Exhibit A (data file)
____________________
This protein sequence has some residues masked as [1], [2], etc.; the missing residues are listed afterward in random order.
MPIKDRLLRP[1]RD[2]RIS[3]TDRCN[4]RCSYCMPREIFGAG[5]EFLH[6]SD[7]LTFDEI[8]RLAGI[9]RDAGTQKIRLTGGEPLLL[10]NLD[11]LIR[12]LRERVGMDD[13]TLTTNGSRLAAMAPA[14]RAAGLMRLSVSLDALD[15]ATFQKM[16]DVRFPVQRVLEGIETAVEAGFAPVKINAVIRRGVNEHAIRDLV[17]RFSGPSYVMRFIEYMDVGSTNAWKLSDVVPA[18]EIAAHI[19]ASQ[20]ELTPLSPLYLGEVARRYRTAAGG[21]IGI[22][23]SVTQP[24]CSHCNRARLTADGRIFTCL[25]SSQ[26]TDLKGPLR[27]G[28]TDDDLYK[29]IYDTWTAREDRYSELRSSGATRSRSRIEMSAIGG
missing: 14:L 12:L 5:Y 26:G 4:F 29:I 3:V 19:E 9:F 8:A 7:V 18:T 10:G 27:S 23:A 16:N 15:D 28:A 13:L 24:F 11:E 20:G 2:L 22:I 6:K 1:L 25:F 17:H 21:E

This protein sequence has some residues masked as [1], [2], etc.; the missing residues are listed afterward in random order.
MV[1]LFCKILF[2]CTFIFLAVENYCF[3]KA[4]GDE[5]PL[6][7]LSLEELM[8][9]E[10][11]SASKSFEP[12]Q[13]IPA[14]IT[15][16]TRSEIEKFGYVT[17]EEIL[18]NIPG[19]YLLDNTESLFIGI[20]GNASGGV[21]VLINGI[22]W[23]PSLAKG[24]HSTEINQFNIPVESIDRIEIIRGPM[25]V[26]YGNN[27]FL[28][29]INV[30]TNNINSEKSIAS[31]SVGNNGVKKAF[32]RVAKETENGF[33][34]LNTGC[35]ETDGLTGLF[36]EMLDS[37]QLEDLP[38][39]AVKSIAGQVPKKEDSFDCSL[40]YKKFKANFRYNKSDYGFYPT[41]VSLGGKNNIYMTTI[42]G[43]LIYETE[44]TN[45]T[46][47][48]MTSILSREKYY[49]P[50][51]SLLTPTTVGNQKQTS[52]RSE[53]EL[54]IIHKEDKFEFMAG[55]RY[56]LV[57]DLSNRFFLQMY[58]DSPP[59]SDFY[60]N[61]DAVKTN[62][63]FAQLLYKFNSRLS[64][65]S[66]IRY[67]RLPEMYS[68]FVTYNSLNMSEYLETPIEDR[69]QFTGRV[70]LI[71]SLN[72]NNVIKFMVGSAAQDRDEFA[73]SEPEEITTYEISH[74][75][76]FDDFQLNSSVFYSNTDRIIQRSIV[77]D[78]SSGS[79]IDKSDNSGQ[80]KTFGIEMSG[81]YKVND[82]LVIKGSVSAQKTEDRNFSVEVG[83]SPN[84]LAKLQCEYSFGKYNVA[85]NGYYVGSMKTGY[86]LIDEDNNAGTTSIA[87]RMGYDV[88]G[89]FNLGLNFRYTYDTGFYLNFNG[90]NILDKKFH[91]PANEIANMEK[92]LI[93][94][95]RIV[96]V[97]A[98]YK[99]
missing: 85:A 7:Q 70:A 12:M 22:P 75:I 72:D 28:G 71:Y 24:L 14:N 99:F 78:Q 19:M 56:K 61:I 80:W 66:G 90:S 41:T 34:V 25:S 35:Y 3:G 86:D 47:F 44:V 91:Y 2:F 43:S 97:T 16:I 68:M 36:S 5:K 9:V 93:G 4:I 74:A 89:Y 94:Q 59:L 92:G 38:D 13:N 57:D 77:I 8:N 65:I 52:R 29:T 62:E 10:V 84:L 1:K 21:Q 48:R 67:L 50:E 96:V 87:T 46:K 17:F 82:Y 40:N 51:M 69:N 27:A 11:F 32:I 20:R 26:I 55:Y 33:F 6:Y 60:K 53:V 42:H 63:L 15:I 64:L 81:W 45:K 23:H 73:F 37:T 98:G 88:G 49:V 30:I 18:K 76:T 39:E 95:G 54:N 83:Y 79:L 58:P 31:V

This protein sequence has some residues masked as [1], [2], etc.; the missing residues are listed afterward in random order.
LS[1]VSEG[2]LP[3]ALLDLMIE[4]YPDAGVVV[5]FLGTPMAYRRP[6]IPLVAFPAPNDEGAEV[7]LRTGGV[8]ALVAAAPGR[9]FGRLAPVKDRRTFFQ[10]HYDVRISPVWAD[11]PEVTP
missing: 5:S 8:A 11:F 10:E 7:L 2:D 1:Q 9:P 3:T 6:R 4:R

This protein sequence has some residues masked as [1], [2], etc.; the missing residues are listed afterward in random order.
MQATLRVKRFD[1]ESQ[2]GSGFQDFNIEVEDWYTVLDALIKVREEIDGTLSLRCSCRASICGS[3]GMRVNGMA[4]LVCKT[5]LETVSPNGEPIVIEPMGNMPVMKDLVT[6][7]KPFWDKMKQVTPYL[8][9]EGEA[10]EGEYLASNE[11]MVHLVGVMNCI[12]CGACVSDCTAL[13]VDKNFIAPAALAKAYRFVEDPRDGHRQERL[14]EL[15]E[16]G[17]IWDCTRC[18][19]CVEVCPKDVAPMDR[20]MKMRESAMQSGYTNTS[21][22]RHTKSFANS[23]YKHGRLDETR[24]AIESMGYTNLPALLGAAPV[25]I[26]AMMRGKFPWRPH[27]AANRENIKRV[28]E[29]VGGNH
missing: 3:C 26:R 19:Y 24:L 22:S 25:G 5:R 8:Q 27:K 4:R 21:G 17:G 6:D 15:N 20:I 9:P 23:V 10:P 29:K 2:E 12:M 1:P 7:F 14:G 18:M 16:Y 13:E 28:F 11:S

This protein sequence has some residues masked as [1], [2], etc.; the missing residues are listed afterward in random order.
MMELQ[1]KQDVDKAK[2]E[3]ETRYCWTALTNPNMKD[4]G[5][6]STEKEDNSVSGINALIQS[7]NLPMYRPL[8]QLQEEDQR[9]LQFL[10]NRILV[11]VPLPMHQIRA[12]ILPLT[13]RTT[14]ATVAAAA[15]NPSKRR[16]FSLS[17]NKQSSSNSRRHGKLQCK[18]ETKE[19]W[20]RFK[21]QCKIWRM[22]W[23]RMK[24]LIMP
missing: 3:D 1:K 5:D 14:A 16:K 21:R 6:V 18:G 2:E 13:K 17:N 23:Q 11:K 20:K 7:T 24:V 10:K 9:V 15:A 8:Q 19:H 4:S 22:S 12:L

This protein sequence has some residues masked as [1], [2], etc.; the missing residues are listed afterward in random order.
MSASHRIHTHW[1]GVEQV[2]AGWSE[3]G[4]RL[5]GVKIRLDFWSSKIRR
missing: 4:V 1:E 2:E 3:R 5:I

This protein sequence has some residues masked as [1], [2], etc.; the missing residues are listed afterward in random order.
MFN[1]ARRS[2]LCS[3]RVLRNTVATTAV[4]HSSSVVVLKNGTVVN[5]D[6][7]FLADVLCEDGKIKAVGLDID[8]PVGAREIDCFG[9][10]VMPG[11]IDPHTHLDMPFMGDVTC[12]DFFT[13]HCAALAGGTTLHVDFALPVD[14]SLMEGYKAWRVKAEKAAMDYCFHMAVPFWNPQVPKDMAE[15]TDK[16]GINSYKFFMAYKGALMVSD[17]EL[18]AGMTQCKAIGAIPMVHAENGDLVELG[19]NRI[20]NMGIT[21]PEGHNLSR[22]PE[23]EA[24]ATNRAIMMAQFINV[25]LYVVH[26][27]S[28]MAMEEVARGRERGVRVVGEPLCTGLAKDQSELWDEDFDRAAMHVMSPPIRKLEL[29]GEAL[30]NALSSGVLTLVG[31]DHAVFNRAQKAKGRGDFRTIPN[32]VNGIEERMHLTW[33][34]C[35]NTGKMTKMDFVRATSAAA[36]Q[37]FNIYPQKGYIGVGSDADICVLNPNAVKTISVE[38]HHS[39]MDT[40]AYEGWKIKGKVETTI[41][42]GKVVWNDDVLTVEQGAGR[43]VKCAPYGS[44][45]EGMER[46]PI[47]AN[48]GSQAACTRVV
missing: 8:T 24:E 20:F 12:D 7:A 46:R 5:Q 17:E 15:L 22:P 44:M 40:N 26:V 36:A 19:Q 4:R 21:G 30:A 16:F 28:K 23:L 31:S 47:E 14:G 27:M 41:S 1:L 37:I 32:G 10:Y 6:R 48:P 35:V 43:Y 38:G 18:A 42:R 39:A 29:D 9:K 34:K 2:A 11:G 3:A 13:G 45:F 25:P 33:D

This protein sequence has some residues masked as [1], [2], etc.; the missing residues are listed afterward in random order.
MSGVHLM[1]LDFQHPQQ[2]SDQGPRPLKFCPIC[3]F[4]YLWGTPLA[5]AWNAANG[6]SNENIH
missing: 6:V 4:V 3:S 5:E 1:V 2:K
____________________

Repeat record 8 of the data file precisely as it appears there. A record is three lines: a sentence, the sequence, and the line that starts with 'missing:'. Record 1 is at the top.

This protein sequence has some residues masked as [1], [2], etc.; the missing residues are listed afterward in random order.
MSGVHLM[1]LDFQHPQQ[2]SDQGPRPLKFCPIC[3]F[4]YLWGTPLA[5]AWNAANG[6]SNENIH
missing: 6:V 4:V 3:S 5:E 1:V 2:K